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Laptop or PC

A relatively age-old question with a computer purchase is: should I get a laptop or PC? Here’s a simple outline of the pros and cons.

Laptops

  • Built-in Uninterruptible Power Supply (UPS)
  • Portable
  • More expensive
  • Easier to steal
  • Harder to upgrade

PC

  • More powerful
  • Less expensive
  • Harder to steal
  • Easier to upgrade
  • Fixed location
  • Uses more energy

Your choice often hinges upon budget and purpose — frequent travelers may want a laptop while most office workers are content with a PC. Whatever your choice, happy computing!

Cozy Baseball game

End of Summer 2018

The month of August is considered to be the last chance to soak up some final moments of Summer before the start of the new school year. Family vacations wind-down, lawns need less tending, and hints of yellow start to appear on tips of trees.

For parents, the moment is bittersweet — Summer fun is over but kids go back to school, bringing relief to weary care-givers. 😉

We hope your Summer held lots of fun, leisure, and inspiration!

 

When an Employee Goes Rogue

It’s the stuff of nightmares for an owner and manager of a tech-related business: an employee goes rogue, steals, and hobbles code. Tesla’s Elon Musk alleges that an employee as his facility did such things and is trying to mitigate damages.

Rogue employees often give a hard lesson in trust.

The publication Tech Republic points to a few ways to ensure this doesn’t happen at your business. One is to setup permissions on servers and computers that make sense for the employee’s tasks, and to go no further with escalated permissions unless there’s a promotion. Another approach is to conduct audits every so often to look for signs of sabotage and stolen data.

There will always be a “rogue” employee in a large organization. It’s human nature. To keep the risks low ensure IT permissions match the employee’s job, conduct audits, and the risk of data loss and sabotage are kept to a minimum.

NASA Mars Rover

From Germ Theory to Spacecraft Microbiome

It was about 150 years ago that the idea of microbes finally became accepted (aka bacteria and viruses). Germ Theory had beaten Miasma Theory and scientists of the late 1800’s were developing new tools to study microbes — the pace of development bloomed. Now, we decontaminate spacecraft & rovers to prevent microbes from hitching a ride to planets we are exploring. The reasons for this is less about Star Trek’s Prime Directive and more about ensuring that life-detecting equipment is free of false positives.

NASA has been pretty good about sending sterilized robots to planets. Some of these microbes, however, have recently eluded spacecraft cleaning techniques — yet another example of “life finding a way”. After some research, it was found that these hardy bugs were feeding on trace amounts of alcohol-based cleaning solutions creating a spacecraft microbiome that was hard to kill. Some of the next steps include developing new techniques and tools to stay ahead of them.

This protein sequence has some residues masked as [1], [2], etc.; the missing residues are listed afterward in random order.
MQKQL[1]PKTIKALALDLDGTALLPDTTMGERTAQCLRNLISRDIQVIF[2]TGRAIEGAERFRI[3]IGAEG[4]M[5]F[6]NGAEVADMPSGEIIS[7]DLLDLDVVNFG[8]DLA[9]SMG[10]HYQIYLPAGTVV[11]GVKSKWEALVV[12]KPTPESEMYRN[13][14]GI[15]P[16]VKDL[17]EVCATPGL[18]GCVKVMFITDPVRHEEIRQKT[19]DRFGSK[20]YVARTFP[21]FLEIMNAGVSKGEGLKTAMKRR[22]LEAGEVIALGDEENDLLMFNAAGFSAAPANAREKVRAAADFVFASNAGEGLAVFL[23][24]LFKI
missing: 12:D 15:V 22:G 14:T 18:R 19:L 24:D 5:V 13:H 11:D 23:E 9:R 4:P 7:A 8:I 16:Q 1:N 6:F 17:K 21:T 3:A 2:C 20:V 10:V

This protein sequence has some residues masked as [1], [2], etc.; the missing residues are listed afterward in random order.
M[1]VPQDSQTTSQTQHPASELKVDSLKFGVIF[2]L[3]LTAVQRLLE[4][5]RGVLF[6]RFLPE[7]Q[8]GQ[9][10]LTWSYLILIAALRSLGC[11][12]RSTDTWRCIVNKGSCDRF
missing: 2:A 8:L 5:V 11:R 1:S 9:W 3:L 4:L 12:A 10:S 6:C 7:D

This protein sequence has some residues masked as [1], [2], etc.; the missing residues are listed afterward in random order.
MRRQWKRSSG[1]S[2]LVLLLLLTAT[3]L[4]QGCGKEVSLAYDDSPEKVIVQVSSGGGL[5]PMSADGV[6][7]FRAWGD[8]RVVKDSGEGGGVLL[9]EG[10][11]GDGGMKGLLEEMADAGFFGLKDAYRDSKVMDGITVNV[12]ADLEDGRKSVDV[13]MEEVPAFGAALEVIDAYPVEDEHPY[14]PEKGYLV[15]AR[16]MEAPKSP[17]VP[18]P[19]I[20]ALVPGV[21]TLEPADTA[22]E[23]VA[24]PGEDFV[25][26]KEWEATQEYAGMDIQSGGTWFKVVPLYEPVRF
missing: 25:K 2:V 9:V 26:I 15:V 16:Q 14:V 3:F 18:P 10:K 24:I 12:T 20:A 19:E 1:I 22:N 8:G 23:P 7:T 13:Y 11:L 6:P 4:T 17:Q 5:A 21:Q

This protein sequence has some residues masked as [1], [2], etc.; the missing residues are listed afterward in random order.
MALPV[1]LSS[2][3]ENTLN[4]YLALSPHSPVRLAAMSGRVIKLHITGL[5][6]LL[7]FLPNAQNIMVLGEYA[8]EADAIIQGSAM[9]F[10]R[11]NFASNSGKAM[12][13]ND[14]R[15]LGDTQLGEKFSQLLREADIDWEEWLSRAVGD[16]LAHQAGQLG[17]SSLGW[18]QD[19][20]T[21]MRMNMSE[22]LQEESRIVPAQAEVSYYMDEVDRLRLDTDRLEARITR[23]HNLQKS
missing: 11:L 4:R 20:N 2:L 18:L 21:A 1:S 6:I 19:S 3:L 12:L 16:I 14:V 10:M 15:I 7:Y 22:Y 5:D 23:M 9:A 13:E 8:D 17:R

It’s an amazing jump in understanding and capabilities from then to now. With the pace of change increasing it will be an interesting next 150 years.

 

Reduce Your Chances of Getting Hacked

The allegedly hijacked feed of C-Span and other odd media glitches have brought cybersecurity to the front burner again–although for some of us it never actually left. Although C-Span folks deny it, no one is kidding themselves about whodunit. The hijack may have been due to nefarious forces (read: Russia). And while we do not know specific details of the attack it doesn’t take long to imagine how it happened. Typical suspects include unpatched servers, routers, PC’s, or even bad password management. That’s because security can be breached through exploits in older computer software and firmware.

Solutions

Reduce your chances of getting hacked by applying patches, running an updated anti-virus package with real-time protection–it should be on all Windows machines–and a hardware firewall that blocks ports. Those are some of the essential methods for cybersecurity.  Modern offices have lots of network-connected computing resources that drive functionality and enable productivity. Don’t risk disruption and data loss. It is important to have a well thought-out patch and update strategy for its devices and computers.

The latest patches and updates should be completed weekly for the following:

  • Windows and Mac computers and servers (yes, including Linux)
  • Firmware in routers, switches, cameras
  • Content Management System (CMS) Websites & its plug-ins/themes
  • Android and IOS phones

Once this is done you have patched weak spots in your organization and made it much more difficult for hackers to penetrate your network.

 

 

 

Old TV in field

Tech trash

This study reveals how much “material for tech” we’ve extracted and produced from the Earth — 30 trillion tons. It’s an amazing amount of tonnage and I was totally stunned when I read it. They call it our Technosphere.

Technosphere includes physical human-made structures such as houses, factories, smartphones, computers and landfill.

All is not lost though. Electronic recycling is strong in the United States and is growing more efficient every day. In fact, many places give you a good sized payment for your efforts. So the next time you’re ready to upgrade your computer just remember to recycle responsibly — and wipe your data first. 😉

Check it out at Science Daily.